Australian technology in global health toolkit

Tuesday, 03 February, 2009


Working through the Australian e-Health Research Centre (AEHRC), CSIRO researchers have developed software that will be used to standardise the clinical descriptions of patient symptoms, treatments and outcomes used in electronic health records around the world.

"Electronic health records will only improve patient safety and outcomes if they contain good, accurate information,” says AEHRC Medical Director Bruce Barraclough.

The software, called Snorocket, has just been released by the Denmark-based International Health Terminology Standards Development Organisation (IHTSDO) as part of its new workbench for classifying medical information.

“The IHTSDO Workbench is an important advance in ensuring the quality of clinical terminology used in health records,” Professor Barraclough says.

The novelty of Snorocket is in its speed. It can process the industry standard — Systematized Nomenclature of Medicine Clinical Terms (SNOMED CT) — up to ­­10 times faster than other classifiers, significantly improving the user interactions with the Workbench editing tools.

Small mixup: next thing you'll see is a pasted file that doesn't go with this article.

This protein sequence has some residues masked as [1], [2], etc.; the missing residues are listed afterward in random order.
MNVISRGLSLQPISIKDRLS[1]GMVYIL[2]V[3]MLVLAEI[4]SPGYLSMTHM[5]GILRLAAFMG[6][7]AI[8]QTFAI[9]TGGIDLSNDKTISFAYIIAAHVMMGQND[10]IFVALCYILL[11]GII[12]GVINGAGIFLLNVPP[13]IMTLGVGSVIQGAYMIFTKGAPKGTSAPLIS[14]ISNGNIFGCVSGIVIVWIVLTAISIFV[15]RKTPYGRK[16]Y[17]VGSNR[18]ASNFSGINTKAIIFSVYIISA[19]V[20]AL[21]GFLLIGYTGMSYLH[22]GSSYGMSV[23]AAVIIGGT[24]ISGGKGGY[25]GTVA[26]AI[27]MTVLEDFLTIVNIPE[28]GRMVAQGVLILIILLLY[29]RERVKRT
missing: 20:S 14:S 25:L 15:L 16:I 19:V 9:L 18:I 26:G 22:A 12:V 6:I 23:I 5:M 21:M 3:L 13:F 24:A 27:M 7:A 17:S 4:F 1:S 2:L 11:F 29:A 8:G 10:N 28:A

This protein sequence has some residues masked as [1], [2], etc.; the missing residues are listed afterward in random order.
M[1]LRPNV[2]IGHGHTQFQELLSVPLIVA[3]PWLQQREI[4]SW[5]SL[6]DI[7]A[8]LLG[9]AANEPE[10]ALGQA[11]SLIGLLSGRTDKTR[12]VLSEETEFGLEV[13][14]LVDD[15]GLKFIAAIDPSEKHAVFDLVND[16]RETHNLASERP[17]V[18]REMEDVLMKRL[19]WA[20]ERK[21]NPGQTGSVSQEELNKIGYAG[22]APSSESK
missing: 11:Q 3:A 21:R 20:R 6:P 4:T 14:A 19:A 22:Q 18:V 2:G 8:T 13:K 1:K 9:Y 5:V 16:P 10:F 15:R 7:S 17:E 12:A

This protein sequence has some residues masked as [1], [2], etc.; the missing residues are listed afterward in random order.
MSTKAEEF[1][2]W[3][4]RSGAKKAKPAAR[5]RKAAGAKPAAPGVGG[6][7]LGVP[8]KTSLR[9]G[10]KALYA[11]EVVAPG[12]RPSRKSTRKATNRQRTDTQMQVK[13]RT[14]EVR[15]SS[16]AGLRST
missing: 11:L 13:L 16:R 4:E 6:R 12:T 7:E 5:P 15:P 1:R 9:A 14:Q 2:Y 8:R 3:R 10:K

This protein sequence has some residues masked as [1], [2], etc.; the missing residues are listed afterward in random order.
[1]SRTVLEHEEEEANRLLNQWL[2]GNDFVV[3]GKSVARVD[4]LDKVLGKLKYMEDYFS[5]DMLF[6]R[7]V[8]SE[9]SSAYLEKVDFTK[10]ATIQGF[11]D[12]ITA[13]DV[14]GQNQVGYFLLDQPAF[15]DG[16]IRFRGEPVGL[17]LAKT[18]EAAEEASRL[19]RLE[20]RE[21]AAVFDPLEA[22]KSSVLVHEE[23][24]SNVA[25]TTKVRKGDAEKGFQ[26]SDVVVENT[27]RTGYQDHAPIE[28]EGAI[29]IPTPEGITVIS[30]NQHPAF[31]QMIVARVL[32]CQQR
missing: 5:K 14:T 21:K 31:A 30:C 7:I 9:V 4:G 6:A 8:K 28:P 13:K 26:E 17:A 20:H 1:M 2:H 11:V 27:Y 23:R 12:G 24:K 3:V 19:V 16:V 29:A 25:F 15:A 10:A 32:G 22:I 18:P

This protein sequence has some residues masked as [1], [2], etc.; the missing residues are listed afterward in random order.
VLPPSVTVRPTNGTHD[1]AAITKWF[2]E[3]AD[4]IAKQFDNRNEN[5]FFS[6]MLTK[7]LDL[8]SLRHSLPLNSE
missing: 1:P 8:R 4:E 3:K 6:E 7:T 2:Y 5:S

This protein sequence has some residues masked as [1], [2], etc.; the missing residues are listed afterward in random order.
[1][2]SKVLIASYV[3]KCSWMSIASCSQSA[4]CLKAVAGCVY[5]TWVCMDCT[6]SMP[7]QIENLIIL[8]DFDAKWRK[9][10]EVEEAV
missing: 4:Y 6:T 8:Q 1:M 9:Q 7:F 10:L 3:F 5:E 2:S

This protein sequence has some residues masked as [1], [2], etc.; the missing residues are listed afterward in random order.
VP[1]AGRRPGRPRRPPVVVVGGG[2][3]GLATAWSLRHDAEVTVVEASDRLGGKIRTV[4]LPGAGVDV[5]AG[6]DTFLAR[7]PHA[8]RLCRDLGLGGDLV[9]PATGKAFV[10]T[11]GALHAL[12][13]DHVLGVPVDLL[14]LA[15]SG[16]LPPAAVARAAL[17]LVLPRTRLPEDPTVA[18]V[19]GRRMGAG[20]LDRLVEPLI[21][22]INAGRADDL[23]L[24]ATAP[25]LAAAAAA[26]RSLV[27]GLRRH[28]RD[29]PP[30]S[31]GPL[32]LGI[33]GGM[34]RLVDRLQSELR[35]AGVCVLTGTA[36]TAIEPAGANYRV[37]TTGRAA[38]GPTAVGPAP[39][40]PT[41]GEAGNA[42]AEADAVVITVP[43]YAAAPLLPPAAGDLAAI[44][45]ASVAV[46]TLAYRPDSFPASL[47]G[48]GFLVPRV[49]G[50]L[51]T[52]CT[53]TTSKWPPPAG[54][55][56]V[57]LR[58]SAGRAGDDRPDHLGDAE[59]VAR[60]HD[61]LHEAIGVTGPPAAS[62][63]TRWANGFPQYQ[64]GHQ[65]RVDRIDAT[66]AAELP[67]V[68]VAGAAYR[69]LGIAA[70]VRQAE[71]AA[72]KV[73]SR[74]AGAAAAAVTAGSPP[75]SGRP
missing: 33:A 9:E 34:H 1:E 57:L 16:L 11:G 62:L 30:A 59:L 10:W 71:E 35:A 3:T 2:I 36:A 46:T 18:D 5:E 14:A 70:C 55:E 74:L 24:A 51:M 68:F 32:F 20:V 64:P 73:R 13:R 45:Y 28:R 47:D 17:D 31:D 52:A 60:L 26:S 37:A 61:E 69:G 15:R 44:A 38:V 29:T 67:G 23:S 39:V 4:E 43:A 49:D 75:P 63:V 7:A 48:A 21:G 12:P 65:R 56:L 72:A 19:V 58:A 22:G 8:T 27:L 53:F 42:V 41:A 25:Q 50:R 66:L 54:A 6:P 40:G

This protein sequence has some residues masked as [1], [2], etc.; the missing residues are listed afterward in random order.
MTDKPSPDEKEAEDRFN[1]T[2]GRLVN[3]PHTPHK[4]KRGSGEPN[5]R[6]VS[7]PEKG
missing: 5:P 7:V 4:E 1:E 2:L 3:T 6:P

It will soon be used by IHTSDO member organisations, including Australia’s National E-Health Transition Authority.

The IHTSDO’s Chief Executive Officer, Jennifer Zelmer, says the Workbench will make it easier for health professionals around the world to collaborate on common challenges.

"By incorporating tools such as the software from AEHRC, users can collaborate more efficiently and effectively in the development of a shared healthcare terminology, grounded in common language-independent concepts,” Dr Zelmer says.

SNOMED CT is a set of standard terms to describe clinical data and has been endorsed worldwide as the preferred clinical terminology for collection of health-related data.

The leader of the AEHRC team which developed Snorocket, CSIRO’s Dr Michael Lawley, says translating the research into a key component of the IHTSDO Workbench demonstrates how AEHRC research is making a significant impact on the global e-health agenda.

A joint venture between CSIRO and the Queensland government, the AEHRC is a leading national research facility for healthcare innovations in information and communication technologies.

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